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American Rescue Plan Act Provides Critical, Permanent Tax Relief to Puerto Rico

The newly enacted American Rescue Plan Act extended to Puerto Rico substantial amounts[1] of funding, to aid both the territory’s short-term recovery from the COVID-19 pandemic and its long-term recovery from a decade-long recession and recent natural disasters. For instance, the Rescue Plan features more than $4 billion in fiscal relief funding for Puerto Rico and its municipalities to mitigate the fiscal effects stemming from COVID-19, and $3 billion in education assistance to ensure the safety of schools and students during the pandemic.

On the long-term track, the Rescue Plan included two crucial, permanent provisions: one extends the Child Tax Credit to families of all sizes in Puerto Rico, and the other provides funding to substantially expand Puerto Rico’s local Earned Income Tax Credit (EITC). These measures combined are estimated to provide north of $1 billion annually in critical benefits to hundreds of thousands of low- and moderate-income working people and families in Puerto Rico, thereby helping to tackle the territory’s acute poverty and low labor force participation.

Rescue Plan Boosts Child Tax Credit for Puerto Rico Families

Since the inception of the Child Tax Credit in 1997, only families with three or more children in Puerto Rico — just 11 percent of all families with children in the territory[2] — have been eligible to receive any Child Tax Credit. After many years of proposals being advanced, the Rescue Plan fixes this flaw in the law and extends, on a permanent basis, the Child Tax Credit to families with one or two children.

Families in Puerto Rico will now receive the same Child Tax Credit as families in U.S. states.[3] Importantly, the Rescue Plan also substantially increased the underlying Child Tax Credit temporarily in 2021. The full tax credit will be available to families with low or no earnings. The maximum amount of the tax credit will rise from $2,000 per child to $3,600 for children under age 6 and to $3,000 for older children, including, for the first time, 17-year-olds.[4]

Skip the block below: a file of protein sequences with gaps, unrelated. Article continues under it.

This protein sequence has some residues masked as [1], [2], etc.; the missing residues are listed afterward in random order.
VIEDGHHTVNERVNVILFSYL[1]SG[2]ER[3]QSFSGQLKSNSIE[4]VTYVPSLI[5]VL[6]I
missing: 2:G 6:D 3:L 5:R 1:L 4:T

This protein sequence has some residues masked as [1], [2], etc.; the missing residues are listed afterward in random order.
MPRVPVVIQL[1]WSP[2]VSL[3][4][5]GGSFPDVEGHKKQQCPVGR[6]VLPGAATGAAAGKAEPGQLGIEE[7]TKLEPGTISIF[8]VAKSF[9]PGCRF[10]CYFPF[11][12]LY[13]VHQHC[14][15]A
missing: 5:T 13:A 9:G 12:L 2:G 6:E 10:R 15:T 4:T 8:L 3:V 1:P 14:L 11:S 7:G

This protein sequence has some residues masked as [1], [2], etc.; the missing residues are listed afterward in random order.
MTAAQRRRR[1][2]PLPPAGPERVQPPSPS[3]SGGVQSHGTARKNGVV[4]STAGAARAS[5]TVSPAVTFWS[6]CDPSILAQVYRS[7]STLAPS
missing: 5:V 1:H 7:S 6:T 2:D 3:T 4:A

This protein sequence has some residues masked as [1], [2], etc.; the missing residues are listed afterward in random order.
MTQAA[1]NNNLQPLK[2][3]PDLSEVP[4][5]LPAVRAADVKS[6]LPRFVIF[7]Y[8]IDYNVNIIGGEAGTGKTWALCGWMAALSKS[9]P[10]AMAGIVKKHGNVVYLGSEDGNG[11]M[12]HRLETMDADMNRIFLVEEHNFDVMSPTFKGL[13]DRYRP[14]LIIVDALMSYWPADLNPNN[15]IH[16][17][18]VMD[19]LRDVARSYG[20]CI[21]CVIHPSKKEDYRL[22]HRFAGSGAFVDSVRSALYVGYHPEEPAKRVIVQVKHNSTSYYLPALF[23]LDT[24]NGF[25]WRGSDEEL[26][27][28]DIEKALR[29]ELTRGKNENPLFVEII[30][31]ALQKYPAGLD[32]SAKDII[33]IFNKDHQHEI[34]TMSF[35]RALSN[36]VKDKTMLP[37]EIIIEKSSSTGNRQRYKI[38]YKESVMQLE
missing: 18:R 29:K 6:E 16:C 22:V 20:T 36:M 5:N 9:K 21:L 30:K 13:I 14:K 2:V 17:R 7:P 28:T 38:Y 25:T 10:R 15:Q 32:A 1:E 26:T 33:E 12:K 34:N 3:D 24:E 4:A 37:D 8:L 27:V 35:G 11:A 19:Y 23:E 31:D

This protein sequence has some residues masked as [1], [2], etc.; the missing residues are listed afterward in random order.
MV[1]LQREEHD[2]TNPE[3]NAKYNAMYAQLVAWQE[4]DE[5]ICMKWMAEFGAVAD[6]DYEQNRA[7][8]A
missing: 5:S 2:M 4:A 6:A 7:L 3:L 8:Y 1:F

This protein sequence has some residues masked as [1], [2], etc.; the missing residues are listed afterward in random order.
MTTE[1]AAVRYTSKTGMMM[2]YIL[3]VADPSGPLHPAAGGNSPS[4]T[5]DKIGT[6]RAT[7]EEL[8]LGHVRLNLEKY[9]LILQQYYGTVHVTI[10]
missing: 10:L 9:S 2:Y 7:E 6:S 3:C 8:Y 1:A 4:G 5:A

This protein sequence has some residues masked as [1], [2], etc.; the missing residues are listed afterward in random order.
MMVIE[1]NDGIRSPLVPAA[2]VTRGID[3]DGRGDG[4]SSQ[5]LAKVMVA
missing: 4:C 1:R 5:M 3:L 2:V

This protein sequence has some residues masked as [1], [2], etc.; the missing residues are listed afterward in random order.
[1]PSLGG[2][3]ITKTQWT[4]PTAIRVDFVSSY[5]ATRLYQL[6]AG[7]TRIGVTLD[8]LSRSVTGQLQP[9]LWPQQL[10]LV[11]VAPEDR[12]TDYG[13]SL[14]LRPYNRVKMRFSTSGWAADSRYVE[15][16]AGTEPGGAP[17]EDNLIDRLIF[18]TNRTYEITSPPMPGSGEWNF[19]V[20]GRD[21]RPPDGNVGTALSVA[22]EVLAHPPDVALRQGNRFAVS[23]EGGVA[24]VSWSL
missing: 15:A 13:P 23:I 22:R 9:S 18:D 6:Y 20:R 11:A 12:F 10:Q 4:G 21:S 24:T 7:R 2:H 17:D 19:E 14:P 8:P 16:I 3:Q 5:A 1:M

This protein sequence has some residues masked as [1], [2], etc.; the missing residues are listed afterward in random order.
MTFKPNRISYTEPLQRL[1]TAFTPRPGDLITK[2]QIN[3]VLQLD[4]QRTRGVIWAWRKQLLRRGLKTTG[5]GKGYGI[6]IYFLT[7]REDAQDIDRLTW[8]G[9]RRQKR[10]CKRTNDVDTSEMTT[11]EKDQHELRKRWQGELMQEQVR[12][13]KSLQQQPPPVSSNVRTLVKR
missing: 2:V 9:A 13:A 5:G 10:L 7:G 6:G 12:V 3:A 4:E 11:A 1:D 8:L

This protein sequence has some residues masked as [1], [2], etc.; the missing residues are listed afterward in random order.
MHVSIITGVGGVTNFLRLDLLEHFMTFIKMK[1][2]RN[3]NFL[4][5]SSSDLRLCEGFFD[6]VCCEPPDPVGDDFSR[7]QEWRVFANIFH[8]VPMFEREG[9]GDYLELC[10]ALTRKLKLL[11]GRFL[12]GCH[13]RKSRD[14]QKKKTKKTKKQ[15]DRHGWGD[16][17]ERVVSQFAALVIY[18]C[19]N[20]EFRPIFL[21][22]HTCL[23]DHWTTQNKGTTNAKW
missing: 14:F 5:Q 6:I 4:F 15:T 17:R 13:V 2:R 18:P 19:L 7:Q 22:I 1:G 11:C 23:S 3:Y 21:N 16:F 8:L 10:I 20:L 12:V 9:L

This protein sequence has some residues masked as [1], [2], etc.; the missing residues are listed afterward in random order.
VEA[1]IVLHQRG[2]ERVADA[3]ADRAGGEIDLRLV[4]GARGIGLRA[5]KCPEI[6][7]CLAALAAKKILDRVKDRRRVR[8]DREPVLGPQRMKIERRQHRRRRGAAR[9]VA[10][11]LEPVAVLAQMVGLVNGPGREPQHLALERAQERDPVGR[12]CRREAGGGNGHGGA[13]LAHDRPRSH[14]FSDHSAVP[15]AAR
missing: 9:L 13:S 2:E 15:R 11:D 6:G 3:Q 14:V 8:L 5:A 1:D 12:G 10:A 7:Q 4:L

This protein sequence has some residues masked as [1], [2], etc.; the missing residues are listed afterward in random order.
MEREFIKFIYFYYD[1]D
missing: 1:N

For example, a single mother with a toddler and a second grader who earns $10,000 a year providing in-home care to older people (with work hours that fluctuate significantly from month to month) was previously ineligible to claim the Child Tax Credit in Puerto Rico because her family did not include three or more children. Under the Rescue Plan, that mother can now claim a Child Tax Credit of $6,600 in 2021 due to the one-year nationwide expansion.

Extending the benefits of the Child Tax Credit to all eligible families in Puerto Rico will provide much-needed support to tackle the territory’s high poverty rate, which stands as high as 44 percent for the overall population and 58 percent for children. Nationwide, we estimate the Rescue Plan’s changes to the Child Tax Credit will lift 4.1 million children above the poverty line — cutting the number of children in poverty by 40 percent.[5] 

The next crucial step is to make the temporarily expanded Child Tax Credit permanent to secure a landmark achievement in reducing child poverty. Without action, after 2021, the Child Tax Credit for all eligible families in the U.S. states and in Puerto Rico will once again apply just to children under age 17 and will revert to a maximum credit of $2,000 per child or $1,400 per child for families with no federal income tax liability — which will be common in Puerto Rico, where working families pay payroll taxes but typically not federal income taxes. And the credit will be restricted further for lower-income families, as it will only phase in at 15 cents on the dollar for earnings above $2,500. The mother in the example above would receive $5,475 less, or $1,125, after 2021 if the one-year expansion in the Rescue Plan expires. This underscores the need for a major policymaker drive to make this critical Child Tax Credit expansion permanent.

Earned Income Tax Credit Supplement Will Make Credit More Effective

The American Rescue Plan Act also provides an annual, federal supplement to Puerto Rico to expand the territory’s local EITC, enacted in 2019. This permanent supplement starts at $600 million in 2022 and grows with inflation thereafter. (Workers in Puerto Rico are not eligible for the federal EITC, so they will not benefit from the Rescue Plan’s changes to the federal EITC.[6])